Tuning Cartographer is unfortunately really difficult. The system has many parameters many of which affect each other. This tuning guide tries to explain a principled approach on concrete examples.

Two systems

Cartographer can be seen as two separate, but related systems. The first one is local SLAM (sometimes also called frontend). Its job is build a locally consistent set of submaps and tie them together, but it will drift over time. Most of its options can be found in trajectory_builder_2d.lua for 2D and trajectory_builder_3d.lua for 3D.

The other system is global SLAM (sometimes called the backend). It runs in background threads and its main job is to find loop closure constraints. It does that by scan-matching scans against submaps. It also incorporates other sensor data to get a higher level view and identify the most consistent global solution. In 3D, it also tries to find the direction of gravity. Most of its options can be found in pose_graph.lua

On a higher abstraction, the job of local SLAM is to generate good submaps and the job of global SLAM is to tie them most consistently together.

Built-in tools

Cartographer provides built-in tools for SLAM evaluation that can be particularly useful for measuring the local SLAM quality. They are stand-alone executables that ship with the core cartographer library and are hence independent, but compatible with cartographer_ros. Therefore, please head to the Cartographer Read the Docs Evaluation site for a conceptual overview and a guide on how to use the tools in practice.

These tools assume that you have serialized the SLAM state to a .pbstream file. With cartographer_ros, you can invoke the assets_writer to serialize the state - see the Assets writer section for more information.

Example: tuning local SLAM

For this example we’ll start at cartographer commit aba4575 and cartographer_ros commit 99c23b6 and look at the bag b2-2016-04-27-12-31-41.bag from our test data set.

At our starting configuration, we see some slipping pretty early in the bag. The backpack passed over a ramp in the Deutsches Museum which violates the 2D assumption of a flat floor. It is visible in the laser scan data that contradicting information is passed to the SLAM. But the slipping also indicates that we trust the point cloud matching too much and disregard the other sensors quite strongly. Our aim is to improve the situation through tuning.

If we only look at this particular submap, that the error is fully contained in one submap. We also see that over time, global SLAM figures out that something weird happened and partially corrects for it. The broken submap is broken forever though.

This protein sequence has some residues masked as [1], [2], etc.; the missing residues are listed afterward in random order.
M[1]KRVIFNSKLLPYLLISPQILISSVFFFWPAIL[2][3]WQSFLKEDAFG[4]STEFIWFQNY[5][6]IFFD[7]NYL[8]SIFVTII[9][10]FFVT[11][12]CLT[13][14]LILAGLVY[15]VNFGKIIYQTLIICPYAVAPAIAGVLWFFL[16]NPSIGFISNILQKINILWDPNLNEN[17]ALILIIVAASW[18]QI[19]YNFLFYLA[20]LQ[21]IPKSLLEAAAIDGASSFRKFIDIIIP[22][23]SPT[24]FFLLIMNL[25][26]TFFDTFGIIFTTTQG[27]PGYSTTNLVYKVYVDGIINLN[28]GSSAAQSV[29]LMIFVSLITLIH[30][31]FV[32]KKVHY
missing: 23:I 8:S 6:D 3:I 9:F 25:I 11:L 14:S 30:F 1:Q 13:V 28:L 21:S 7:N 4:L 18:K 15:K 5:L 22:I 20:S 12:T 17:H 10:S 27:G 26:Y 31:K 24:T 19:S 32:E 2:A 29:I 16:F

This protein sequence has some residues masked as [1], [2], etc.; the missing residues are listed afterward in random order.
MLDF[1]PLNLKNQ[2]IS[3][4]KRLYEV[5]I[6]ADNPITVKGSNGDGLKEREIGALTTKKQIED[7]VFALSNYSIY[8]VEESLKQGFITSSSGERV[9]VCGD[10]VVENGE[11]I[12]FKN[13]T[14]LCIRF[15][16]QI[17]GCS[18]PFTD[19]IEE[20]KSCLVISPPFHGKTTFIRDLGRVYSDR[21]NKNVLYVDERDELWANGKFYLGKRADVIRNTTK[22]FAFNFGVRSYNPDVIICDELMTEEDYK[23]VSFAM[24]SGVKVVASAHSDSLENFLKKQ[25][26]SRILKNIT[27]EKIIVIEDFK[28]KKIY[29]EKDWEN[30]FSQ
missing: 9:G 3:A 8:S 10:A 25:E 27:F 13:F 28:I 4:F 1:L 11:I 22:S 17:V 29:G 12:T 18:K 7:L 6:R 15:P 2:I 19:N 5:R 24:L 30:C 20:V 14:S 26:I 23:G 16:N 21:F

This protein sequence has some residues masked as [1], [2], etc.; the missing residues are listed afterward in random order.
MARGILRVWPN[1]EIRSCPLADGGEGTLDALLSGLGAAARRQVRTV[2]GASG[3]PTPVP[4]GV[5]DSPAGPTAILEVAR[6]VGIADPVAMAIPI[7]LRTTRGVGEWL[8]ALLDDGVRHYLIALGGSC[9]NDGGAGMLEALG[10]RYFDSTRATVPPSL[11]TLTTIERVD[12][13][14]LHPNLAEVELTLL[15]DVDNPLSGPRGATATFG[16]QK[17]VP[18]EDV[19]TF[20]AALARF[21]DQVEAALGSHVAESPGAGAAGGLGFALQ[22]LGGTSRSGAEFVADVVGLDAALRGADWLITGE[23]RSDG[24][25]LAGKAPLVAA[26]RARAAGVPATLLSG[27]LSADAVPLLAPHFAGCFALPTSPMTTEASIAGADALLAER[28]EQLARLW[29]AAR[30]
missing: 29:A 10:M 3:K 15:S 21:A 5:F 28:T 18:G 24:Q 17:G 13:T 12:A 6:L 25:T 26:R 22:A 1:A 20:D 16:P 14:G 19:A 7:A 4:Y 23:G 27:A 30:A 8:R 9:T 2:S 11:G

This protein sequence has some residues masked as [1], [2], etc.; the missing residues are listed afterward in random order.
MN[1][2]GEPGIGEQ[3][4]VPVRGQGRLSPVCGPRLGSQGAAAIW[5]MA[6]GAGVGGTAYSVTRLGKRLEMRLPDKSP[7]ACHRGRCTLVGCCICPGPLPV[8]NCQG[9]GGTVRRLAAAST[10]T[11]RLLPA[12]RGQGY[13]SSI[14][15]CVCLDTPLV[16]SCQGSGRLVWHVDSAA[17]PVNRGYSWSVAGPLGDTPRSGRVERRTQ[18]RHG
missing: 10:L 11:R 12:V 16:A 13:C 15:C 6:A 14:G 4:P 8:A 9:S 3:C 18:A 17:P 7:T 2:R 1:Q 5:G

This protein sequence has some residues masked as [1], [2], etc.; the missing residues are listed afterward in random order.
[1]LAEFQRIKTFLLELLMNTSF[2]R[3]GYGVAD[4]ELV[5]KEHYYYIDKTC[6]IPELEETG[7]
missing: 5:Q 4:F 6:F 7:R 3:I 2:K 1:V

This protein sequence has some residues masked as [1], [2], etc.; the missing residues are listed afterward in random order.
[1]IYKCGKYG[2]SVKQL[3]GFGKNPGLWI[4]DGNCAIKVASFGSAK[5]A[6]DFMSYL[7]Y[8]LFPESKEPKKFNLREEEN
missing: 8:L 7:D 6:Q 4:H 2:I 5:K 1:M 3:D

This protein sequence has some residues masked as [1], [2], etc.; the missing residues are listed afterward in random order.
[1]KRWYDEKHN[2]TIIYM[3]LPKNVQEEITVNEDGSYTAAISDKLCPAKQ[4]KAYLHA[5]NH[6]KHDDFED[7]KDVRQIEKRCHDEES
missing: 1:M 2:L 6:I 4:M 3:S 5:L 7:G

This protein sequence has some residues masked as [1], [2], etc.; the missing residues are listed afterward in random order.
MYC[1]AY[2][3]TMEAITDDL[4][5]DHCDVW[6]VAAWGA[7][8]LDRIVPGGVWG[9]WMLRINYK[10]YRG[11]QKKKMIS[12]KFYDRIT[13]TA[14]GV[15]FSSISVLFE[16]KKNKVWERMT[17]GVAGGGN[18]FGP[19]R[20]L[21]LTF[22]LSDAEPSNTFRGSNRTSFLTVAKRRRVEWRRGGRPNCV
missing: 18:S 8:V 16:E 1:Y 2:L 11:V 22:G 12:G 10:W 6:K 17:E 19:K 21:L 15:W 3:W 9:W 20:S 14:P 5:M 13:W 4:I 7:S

Since the problem here is slippage inside a submap, it is a local SLAM issue. So let’s turn off global SLAM to not mess with our tuning.

POSE_GRAPH.optimize_every_n_nodes = 0

Correct size of submaps

Local SLAM drifts over time, only loop closure can fix this drift. Submaps must be small enough so that the drift inside them is below the resolution, so that they are locally correct. On the other hand, they should be large enough to be being distinct for loop closure to work properly. The size of submaps is configured through TRAJECTORY_BUILDER_2D.submaps.num_range_data. Looking at the individual submaps for this example they already fit the two constraints rather well, so we assume this parameter is well tuned.

The choice of scan matchers

The idea behind local SLAM is to use sensor data of other sensors besides the range finder to predict where the next scan should be inserted into the submap. Then, the CeresScanMatcher takes this as prior and finds the best spot where the scan match fits the submap. It does this by interpolating the submap and sub-pixel aligning the scan. This is fast, but cannot fix errors that are significantly larger than the resolution of the submaps. If your sensor setup and timing is reasonable, using only the CeresScanMatcher is usually the best choice to make.

If you do not have other sensors or you do not trust them, Cartographer also provides a RealTimeCorrelativeScanMatcher. It uses an approach similar to how scans are matched against submaps in loop closure, but instead it matches against the current submap. The best match is then used as prior for the CeresScanMatcher. This scan matcher is very expensive and will essentially override any signal from other sensors but the range finder, but it is robust in feature rich environments.

Tuning the correlative scan matcher


Tuning the CeresScanMatcher

In our case, the scan matcher can freely move the match forward and backwards without impacting the score. We’d like to penalize this situation by making the scan matcher pay more for deviating from the prior that it got. The two parameters controlling this are TRAJECTORY_BUILDER_2D.ceres_scan_matcher.translation_weight and rotation_weight. The higher, the more expensive it is to move the result away from the prior, or in other words: scan matching has to generate a higher score in another position to be accepted.